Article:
There are no answers here. It’s entirely left to the players to decide. And some might argue that’s fine – why would you play with people who aren’t down for cool and chill gaming who’ll throw that coin around? And hey, I hope my opponents are down for cool and chill gaming, but what we see as cool and chill might not be exactly the same. What happens if I do something I think is cool and they don’t think it is, and so don’t award the coin? What happens if one player is much more “generous” with the coin? There’s a decent benefit to getting the coin, so you want the coin, and, from a competitive perspective (and there is always some degree of competitive perspective because a wargame is versus another player) giving it away is bad. So the incentive is to not give it to your opponent – even if you think people should, the way the mechanics are written is to incentivise a player to not give someone the coin.
Worse, the last section of this text suggests that, maybe, if you win with fortune’s favour, then maybe you haven’t really won, I mean, you have, but have you won a moral victory and honestly I couldn’t have less time for this nonsense. Don’t make someone feel shitty about winning just because they happened to end up with a token their opponent could literally award them, with them having no ability to protest, on the last action of the game.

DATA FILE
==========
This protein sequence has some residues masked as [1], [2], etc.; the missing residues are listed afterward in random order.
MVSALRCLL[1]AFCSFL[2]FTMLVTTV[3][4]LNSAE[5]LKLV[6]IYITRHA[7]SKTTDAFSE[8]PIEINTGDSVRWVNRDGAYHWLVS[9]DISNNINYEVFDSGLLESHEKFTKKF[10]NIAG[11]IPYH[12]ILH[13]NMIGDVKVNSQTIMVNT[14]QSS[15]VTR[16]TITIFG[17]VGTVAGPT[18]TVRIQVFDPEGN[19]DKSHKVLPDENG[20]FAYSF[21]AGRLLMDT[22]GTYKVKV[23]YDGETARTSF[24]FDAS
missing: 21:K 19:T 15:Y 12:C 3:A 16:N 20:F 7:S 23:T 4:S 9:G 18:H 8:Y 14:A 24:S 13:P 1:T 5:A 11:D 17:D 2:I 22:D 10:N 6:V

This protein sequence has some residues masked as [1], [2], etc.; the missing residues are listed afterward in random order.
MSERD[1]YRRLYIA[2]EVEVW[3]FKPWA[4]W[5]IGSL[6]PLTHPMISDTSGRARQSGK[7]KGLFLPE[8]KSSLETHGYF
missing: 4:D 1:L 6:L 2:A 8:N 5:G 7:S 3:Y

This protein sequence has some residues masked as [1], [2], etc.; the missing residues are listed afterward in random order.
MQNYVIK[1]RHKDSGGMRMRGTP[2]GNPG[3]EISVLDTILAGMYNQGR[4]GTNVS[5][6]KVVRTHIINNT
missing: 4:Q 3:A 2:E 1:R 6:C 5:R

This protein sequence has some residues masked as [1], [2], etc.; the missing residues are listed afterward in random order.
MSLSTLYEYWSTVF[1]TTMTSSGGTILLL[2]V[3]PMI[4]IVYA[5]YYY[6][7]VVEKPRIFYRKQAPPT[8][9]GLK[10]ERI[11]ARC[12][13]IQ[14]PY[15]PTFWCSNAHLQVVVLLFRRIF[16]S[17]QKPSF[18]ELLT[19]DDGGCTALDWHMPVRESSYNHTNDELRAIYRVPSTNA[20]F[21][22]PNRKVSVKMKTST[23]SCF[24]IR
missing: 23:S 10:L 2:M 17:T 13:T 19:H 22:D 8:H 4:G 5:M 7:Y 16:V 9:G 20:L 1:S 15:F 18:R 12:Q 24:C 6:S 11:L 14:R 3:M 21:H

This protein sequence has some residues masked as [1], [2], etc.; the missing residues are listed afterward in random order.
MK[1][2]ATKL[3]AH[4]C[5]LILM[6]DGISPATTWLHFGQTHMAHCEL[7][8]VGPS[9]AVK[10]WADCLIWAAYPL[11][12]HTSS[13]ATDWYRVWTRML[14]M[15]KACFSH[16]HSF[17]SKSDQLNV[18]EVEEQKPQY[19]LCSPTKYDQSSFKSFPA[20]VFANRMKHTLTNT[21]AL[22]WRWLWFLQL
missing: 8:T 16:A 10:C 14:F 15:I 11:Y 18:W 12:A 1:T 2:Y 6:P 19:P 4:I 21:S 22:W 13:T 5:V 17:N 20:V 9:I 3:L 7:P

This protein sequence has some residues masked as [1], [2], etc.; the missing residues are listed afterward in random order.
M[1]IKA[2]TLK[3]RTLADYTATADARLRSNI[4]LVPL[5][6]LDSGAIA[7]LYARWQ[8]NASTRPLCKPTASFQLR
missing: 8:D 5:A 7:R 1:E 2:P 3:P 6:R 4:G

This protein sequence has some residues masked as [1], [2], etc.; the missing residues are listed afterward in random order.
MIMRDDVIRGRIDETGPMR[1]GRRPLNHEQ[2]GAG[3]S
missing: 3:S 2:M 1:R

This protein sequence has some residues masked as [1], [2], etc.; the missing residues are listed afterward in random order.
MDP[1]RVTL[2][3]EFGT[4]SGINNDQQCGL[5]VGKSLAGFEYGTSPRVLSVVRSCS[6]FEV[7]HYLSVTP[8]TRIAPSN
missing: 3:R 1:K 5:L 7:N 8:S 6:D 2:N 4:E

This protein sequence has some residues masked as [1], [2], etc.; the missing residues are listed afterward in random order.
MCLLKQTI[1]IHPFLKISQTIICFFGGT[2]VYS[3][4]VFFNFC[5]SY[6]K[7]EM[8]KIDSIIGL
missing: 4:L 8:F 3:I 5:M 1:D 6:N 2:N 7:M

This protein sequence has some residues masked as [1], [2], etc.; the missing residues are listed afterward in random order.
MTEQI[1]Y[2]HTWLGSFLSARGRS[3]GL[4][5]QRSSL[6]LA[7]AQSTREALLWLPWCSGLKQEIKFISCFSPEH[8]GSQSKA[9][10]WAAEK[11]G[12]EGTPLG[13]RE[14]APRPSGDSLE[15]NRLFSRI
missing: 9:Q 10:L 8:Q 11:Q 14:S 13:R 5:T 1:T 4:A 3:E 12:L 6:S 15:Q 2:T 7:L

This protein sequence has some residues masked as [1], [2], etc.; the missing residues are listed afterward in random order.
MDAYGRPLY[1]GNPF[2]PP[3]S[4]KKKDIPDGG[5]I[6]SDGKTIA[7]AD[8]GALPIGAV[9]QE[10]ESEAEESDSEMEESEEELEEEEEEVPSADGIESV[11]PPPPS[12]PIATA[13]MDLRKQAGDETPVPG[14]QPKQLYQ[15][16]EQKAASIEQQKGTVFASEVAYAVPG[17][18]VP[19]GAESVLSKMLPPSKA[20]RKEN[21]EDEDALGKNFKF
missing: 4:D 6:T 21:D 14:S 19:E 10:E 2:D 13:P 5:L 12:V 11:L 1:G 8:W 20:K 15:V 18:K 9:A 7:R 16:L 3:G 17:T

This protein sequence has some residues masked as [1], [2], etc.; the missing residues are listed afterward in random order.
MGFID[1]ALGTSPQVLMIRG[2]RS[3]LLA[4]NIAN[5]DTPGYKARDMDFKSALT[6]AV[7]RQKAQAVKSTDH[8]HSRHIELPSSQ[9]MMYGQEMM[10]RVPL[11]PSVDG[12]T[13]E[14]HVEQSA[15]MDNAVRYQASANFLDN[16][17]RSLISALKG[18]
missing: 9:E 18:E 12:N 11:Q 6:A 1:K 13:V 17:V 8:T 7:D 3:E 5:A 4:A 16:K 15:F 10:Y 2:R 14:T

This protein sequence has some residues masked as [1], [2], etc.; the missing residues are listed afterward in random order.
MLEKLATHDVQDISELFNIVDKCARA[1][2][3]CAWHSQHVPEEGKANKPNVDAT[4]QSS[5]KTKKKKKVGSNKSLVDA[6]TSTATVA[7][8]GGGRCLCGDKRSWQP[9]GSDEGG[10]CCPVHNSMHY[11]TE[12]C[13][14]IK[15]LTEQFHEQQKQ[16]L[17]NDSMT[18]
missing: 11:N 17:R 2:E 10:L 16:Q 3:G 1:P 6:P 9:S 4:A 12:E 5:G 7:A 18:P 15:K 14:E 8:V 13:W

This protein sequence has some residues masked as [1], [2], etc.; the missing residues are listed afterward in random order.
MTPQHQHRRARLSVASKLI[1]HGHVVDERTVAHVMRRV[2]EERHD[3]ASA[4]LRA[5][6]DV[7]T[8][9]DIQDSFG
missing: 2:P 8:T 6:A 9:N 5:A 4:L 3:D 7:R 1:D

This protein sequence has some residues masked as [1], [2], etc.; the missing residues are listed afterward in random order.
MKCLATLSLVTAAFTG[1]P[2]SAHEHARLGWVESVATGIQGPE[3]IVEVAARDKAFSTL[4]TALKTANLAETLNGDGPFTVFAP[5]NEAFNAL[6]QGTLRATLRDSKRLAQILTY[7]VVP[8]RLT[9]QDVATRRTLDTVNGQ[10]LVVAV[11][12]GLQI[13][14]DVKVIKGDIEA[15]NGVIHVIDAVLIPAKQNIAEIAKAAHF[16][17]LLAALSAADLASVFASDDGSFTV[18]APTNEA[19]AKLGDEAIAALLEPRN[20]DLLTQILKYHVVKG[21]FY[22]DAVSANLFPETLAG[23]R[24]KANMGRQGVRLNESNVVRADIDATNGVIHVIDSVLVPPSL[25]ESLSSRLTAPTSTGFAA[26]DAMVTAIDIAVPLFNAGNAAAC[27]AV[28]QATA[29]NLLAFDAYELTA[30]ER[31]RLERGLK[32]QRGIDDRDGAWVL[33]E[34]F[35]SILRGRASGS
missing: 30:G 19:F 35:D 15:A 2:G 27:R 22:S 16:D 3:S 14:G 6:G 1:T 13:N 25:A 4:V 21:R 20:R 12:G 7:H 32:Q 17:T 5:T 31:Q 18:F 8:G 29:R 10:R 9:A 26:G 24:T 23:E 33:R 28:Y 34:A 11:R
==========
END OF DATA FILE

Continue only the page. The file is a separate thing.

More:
The thing that’s very frustrating about this is that it really doesn’t add anything. The whole game is making cool, dramatic and dashing plays. When I played before this supplement the game was replete with these memorable moments, where people went for big plays and fell off buildings or managed dashing feats and so on. There was no particular crying need for this rule because this rule doesn’t do anything beyond going “hey isn’t doing cool stuff cool, you should do that cool stuff” and that’s literally the whole game already. So either it’s a completely fluffy narrative rule to encourage cool things, which already existed, or it’s a mechanical boost to get people to do that when they wouldn’t normally, which unfortunately incentivises someone to not use it if they’re that way so inclined. I have no idea who this rule is for.
You may be thinking at this point that I’ve gone on about this rule for what seems like an unreasonable amount of time. “Lupe” you say “come on man, it’s just a silly rule to try and encourage people to have fun” and you’d be right if the same criticism couldn’t be levelled at basically all the additions to the rules here.